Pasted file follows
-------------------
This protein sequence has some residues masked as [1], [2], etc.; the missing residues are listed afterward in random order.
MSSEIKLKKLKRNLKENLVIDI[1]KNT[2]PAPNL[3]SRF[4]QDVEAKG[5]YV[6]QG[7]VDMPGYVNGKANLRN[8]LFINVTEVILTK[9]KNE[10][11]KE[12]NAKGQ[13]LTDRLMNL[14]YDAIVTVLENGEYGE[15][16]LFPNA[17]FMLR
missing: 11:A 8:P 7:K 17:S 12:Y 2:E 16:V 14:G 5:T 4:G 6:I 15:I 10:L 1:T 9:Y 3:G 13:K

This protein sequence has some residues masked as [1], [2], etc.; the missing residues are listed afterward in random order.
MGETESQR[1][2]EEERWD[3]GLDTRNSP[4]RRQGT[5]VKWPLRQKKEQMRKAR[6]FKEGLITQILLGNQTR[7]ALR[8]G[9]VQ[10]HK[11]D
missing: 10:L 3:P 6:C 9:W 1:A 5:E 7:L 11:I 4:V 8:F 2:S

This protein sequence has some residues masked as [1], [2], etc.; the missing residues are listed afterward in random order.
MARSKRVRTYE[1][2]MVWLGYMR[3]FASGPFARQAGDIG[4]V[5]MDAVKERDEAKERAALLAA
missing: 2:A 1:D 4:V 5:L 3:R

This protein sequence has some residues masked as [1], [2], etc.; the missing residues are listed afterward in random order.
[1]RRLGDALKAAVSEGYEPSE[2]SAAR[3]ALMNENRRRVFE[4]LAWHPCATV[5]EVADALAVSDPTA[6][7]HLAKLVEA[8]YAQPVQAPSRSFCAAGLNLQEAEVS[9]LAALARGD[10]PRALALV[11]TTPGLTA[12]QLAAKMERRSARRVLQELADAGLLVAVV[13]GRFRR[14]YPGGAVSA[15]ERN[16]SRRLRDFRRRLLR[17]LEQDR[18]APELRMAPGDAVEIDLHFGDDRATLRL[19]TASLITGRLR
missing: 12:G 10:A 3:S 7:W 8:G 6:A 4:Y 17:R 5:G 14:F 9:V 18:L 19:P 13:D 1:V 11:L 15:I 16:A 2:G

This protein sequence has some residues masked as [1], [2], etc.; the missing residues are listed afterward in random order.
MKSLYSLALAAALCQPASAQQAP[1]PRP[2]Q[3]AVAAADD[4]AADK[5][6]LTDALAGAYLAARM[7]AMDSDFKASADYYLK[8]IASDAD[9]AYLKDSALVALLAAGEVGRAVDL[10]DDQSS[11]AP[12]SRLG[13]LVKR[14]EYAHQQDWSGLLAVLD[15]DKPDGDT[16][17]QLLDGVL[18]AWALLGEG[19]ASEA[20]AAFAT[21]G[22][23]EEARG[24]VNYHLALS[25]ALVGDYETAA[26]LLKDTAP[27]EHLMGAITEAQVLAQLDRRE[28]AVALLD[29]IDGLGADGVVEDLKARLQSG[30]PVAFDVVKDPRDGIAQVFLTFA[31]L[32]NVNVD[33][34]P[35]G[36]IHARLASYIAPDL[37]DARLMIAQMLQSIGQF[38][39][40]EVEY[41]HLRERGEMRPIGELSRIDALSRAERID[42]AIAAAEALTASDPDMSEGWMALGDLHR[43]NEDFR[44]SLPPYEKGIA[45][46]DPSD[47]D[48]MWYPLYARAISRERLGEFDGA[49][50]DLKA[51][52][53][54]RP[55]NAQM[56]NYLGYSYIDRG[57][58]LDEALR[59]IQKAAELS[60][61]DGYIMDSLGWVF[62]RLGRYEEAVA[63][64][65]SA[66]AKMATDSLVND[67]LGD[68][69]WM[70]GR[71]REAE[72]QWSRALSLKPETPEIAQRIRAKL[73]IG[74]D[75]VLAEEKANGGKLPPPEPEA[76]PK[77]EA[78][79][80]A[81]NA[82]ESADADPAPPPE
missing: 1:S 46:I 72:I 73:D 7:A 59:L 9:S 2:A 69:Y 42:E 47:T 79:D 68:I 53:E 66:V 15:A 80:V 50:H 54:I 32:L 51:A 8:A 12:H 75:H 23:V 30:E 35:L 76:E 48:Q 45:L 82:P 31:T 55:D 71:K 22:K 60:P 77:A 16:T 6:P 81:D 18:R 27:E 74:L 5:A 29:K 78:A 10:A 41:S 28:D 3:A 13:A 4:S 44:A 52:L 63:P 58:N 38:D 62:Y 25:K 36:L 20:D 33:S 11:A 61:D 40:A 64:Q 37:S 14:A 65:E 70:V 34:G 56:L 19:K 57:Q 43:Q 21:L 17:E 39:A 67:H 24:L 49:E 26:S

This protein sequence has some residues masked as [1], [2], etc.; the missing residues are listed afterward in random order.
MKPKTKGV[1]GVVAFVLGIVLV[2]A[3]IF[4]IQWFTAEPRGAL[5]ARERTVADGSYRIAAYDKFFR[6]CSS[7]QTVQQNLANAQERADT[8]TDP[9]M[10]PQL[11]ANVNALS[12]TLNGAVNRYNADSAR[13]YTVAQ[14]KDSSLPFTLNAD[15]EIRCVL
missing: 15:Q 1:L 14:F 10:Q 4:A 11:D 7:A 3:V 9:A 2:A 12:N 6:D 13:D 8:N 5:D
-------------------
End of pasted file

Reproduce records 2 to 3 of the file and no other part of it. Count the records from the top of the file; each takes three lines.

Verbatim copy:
This protein sequence has some residues masked as [1], [2], etc.; the missing residues are listed afterward in random order.
MGETESQR[1][2]EEERWD[3]GLDTRNSP[4]RRQGT[5]VKWPLRQKKEQMRKAR[6]FKEGLITQILLGNQTR[7]ALR[8]G[9]VQ[10]HK[11]D
missing: 10:L 3:P 6:C 9:W 1:A 5:E 7:L 11:I 4:V 8:F 2:S

This protein sequence has some residues masked as [1], [2], etc.; the missing residues are listed afterward in random order.
MARSKRVRTYE[1][2]MVWLGYMR[3]FASGPFARQAGDIG[4]V[5]MDAVKERDEAKERAALLAA
missing: 2:A 1:D 4:V 5:L 3:R